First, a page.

If that had been my patient first I realize that once I've given an IV med I cannot un-give it. I'd check the chart to see his vital signs history and trend. Some people have a baseline of 90/60 and are rock solid. I'd check to see if he'd had 0.5 mg Dilaudid IV and how he responded to it. Since the pt had cancer, he probably was already on narcotics and would be able to tolerate the dose.

I once gave a 30 yr old female 6 mg IV dilaudid followed by 25 mg IV benadryl. She was an addict and had been receiving those meds like clockwork without ill effects. That dose would be enough to kill me but each patient is different.

I do like the advice of giving it in divided doses. I've done that. If half a dose drops his BP I'd hold the other half and call the MD to get an order for my half dose and different pain orders. If he tolerated the half well, then I'd give the other half and consider it a slow push over 5-10 minutes. A PCA is a great idea as is long lasting PO narcotics with IV for breakthru pain.

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233 Posts; 3,948 Profile Views

I like the advice above of looking back to see how the pt's vitals looked with prior doses-if the bp is really his baseline and the med is q3, which I took to mean atc based on the op, then you should be able to get some insight as to whether he is always like this and fine with the med, or not.

Not sure what kind of setting this was. If an order is needed for everything (I once worked where we needed the doc to put in "death"order when the pt died...true story) call the doc, pt x has a bp of y. His baseline has been z w/wo the med. Would you like to give hold parameters because it has been held for low bp at times? If not, can we write may give dilaudid with spb over whatever as an order (if needed where you work)?

If the med the pt is on causes unacceptable virtual sign changes then his meds need to be changed, particularly as this pt is likely to get worse not better. Is hospice/palliative involved? They may be able to write suggestions for md on a colleague/consult level.

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1 Follower; 1,319 Posts; 12,477 Profile Views

If there is a problem, fix the problem. ie, blood pressure low, give volume or pressor . If in pain, give pain medicine. If the nurse was so concerned about the blood pressure, she needed orders to treat it.

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Hollybobs has 5 years experience and specializes in ICU.

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Why was an alternative medication or medication regime not discussed with a doctor? Even if it were not my patient, if I had left that man in pain as a new nurse, as an experienced nurse or even as a student, I would have felt guilty if I had not explored every possible option.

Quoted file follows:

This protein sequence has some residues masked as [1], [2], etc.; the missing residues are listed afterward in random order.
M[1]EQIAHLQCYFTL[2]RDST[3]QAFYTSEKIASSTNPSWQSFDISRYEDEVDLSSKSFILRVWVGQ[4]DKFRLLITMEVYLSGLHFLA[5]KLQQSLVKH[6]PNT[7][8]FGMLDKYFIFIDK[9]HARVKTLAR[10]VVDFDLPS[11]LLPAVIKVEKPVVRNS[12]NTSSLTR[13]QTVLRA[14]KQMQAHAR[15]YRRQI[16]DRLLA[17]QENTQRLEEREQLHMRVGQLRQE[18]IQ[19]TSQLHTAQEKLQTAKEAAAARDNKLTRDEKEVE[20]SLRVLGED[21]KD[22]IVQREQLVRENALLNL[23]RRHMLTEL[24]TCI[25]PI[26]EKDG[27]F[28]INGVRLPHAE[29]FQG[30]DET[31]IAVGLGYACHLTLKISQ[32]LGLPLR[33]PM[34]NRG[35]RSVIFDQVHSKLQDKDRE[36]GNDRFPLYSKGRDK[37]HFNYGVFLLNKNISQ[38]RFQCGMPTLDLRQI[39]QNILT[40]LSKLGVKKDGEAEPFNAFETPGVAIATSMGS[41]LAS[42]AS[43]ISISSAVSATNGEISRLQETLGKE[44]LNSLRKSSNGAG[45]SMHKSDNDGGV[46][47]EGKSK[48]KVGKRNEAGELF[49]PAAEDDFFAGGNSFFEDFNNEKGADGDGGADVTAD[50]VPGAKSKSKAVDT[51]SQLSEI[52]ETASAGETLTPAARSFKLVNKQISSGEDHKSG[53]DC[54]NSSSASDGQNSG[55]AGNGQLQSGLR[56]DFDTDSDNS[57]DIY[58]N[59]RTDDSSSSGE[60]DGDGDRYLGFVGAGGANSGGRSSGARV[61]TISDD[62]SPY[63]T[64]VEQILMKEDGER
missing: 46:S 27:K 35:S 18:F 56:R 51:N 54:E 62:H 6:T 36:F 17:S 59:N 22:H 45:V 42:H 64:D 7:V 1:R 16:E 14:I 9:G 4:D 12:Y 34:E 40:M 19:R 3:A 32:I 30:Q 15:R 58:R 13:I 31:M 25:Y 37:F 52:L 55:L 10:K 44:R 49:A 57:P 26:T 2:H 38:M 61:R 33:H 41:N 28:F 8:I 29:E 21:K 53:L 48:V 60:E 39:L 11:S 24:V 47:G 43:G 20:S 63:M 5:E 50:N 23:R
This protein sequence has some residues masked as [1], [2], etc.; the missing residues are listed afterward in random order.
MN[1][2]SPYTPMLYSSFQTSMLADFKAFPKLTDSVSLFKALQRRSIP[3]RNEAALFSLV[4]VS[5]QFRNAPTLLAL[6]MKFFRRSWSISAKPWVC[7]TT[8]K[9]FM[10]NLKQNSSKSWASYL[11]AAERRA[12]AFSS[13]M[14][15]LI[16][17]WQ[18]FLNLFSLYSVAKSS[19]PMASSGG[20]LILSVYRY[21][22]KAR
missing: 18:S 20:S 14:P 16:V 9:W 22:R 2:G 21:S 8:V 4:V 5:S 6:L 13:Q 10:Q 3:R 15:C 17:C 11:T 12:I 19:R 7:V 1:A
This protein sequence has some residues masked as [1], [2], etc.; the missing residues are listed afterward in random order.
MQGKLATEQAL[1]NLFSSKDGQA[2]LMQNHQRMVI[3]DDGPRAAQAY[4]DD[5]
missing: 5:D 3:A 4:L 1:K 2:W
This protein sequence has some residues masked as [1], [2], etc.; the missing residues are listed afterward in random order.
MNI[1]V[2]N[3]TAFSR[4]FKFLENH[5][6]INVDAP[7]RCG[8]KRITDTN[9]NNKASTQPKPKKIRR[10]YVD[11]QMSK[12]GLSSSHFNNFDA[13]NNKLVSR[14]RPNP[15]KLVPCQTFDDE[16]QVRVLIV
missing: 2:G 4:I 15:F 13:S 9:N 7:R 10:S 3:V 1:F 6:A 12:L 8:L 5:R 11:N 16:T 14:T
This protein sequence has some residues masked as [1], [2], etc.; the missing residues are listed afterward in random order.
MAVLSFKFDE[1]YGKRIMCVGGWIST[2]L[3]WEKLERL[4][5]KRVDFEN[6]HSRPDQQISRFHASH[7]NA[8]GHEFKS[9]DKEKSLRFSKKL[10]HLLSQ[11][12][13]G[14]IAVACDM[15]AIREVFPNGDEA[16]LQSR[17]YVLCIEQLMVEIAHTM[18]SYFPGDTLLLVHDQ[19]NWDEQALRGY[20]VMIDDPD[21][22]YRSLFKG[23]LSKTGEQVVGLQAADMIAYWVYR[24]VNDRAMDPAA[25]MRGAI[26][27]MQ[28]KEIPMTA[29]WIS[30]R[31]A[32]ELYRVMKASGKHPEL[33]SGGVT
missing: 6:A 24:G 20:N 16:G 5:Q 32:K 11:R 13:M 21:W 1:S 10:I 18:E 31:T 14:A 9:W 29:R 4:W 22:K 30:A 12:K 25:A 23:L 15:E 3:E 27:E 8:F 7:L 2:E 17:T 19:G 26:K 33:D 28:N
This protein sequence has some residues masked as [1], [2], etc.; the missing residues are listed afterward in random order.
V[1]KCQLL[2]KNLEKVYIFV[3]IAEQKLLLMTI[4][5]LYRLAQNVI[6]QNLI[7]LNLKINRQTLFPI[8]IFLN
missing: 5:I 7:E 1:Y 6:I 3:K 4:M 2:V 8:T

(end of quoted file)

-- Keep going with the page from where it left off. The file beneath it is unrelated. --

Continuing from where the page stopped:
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38 Posts; 782 Profile Views

Pressor probably not warrented at this time.

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4 Posts; 1,850 Profile Views

Pain should never be used as a pressor!! If she was concerned, she should have notified the covering provider about the pain and voiced her concerns. The pain should have been treated with SOMETHING!

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Munch has 10 years experience and specializes in Med-Surg/Neuro/Oncology floor nursing..

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Where I work if the patients blood pressure is low we are able to give half the dose. Now in something like cancer pain it may not be enough but its certainly better than PO apap. I agree an alternate should have been ordered if half dosing isn't possible. I'm wondering why a long acting narc wasn't ordered like methadone or MS contin in a patient with obvious cancer pain. Could have helped tremendously to have that on board especially if IV meds were contraindicated at one point or another.

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YumCookies has 6 years experience as a BSN, RN and specializes in acutecarefloatpool. BSN/RN/CMSRN. i dabble in pedi.

53 Posts; 2,255 Profile Views

And just a note, I would not ask a provider if it was ok to give pain meds if a patient is hypotensive.

Interesting - I would've done just this to cover my own behind. I don't want to be at fault if the patient's BP happens to tank after getting Dilaudid.